Ralston: Georgia voters could be asked to decide gambling expansion

Georgia House Speaker David Ralston speaks to the media about his priorities for the 2022 session of the General Assembly during a media briefing on Thursday. MARK NIESSE / MARK.NIESSE@AJC.COM

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Georgia House Speaker David Ralston speaks to the media about his priorities for the 2022 session of the General Assembly during a media briefing on Thursday. MARK NIESSE / MARK.NIESSE@AJC.COM

House Speaker David Ralston says Georgia lawmakers might put gambling on the ballot this year.

“There is an appetite this session that I haven’t seen before to do something,” Ralston, a Republican from Blue Ridge, said during a media briefing Thursday. “Maybe it’s time that we asked the question of Georgians whether they want to expand gaming, and if they say yes, then we sit down and decide what form it will take, whether it’s going to be sports betting, whether you do horses or destination resorts.”

“Destination resort” is the General Assembly’s euphemism for casino.

Ralston’s comments elevate the prospect that Georgia could expand gambling beyond the lottery during the state’s annual legislative session that begins Monday. Lawmakers debate bills to add betting options every year, but they haven’t advanced.

Under Ralston’s proposal, a referendum would ask voters whether they want to increase gambling in Georgia, without defining what kinds of betting would be allowed. The General Assembly could then decide how to move forward.

Gov. Brian Kemp has long opposed legalized gambling, though he noted that if two-thirds of the Legislature and a majority of Georgia voters support the idea, it will pass regardless of his stance.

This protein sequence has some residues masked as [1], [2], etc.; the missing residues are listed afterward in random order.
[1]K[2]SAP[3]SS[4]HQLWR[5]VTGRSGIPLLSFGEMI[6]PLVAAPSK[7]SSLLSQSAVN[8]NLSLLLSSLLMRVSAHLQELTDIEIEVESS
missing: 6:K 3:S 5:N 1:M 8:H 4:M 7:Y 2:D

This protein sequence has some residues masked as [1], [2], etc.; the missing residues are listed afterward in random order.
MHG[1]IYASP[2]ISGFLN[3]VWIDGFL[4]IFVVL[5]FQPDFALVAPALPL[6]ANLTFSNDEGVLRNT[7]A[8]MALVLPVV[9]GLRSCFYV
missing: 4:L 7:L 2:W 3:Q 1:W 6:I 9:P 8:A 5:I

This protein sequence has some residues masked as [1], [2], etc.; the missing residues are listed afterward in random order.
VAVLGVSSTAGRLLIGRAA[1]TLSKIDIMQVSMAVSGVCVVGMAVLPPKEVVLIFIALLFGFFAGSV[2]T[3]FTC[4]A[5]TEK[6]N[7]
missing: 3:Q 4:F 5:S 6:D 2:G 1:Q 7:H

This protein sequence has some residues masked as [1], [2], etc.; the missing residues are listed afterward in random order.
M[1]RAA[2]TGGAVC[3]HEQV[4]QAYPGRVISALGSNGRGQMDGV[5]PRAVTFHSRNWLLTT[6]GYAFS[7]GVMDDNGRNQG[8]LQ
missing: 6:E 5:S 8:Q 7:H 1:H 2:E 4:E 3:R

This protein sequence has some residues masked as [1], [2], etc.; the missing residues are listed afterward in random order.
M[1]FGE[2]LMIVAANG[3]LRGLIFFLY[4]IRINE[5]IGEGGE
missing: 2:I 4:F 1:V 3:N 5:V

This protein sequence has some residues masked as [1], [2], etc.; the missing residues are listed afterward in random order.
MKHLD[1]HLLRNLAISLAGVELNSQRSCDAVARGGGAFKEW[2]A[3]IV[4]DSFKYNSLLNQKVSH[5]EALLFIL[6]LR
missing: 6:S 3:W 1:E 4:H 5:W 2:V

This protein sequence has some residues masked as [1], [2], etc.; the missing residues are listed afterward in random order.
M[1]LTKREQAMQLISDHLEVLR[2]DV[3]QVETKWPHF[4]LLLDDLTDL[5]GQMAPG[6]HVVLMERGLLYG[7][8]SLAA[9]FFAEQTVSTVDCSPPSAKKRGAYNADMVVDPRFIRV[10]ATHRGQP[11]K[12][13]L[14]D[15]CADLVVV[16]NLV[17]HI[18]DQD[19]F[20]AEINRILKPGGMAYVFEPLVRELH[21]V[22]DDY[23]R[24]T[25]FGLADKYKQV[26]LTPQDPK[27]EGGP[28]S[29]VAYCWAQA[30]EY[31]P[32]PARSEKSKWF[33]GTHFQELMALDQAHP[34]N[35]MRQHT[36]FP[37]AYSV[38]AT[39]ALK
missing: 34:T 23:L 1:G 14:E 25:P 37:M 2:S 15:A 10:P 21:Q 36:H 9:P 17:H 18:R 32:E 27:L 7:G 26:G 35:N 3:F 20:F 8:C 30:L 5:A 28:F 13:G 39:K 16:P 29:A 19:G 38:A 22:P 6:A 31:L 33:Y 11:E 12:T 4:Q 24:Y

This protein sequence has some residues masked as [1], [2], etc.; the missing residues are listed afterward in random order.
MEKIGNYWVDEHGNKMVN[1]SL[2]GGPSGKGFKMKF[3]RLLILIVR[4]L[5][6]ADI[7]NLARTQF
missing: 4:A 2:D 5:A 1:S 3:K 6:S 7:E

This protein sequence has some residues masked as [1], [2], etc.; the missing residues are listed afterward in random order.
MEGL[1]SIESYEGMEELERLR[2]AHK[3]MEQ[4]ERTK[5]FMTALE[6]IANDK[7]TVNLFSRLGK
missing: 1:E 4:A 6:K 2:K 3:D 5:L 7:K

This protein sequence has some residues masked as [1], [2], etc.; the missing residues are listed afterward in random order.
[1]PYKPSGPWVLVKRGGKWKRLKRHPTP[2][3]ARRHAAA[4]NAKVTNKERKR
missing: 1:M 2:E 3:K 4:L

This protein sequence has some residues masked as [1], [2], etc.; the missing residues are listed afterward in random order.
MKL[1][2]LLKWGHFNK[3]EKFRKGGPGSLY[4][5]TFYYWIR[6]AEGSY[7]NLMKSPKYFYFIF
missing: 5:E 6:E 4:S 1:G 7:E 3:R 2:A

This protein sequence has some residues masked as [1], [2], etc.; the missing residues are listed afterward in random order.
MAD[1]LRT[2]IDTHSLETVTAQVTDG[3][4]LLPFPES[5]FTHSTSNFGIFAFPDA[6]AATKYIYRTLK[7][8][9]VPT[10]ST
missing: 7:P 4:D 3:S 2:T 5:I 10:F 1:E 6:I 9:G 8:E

”It doesn’t matter what I think if they pass a constitutional amendment,” Kemp said.

Besides gambling, Ralston said he wants legislators to focus on his priorities of mental health and public safety rather than get caught up in what he called “silly bills” pitched in an election year. At least 12 lawmakers are running for higher office in 2022, and candidates in the Legislature often promote bills to please their partisan bases and increase their election chances.

Ralston also said he’s undecided on whether to support a proposal to create a new city of Buckhead from the northern part of Atlanta, and he said legislators shouldn’t pass new anti-abortion bills until the U.S. Supreme Court decides on the constitutionality of Mississippi’s ban on most abortions after 15 weeks of pregnancy.

Georgia’s so-called “heartbeat” law is more restrictive than Mississippi’s, outlawing most abortions when a doctor can detect cardiac activity, usually about six weeks into pregnancy and before many women know they’re pregnant.

The 2022 legislative session will get off to an accelerated start on Monday. Ralston plans to gavel in the state House at 8:30 a.m., earlier than its normal 10 a.m. session, then quickly adjourn so he and other lawmakers can travel to Indianapolis for the college football national championship game between the University of Georgia and Alabama.

“I look forward to helping bring back on Tuesday the national college football trophy to Georgia,” Ralston said.

Staff writer Greg Bluestein contributed to this article.

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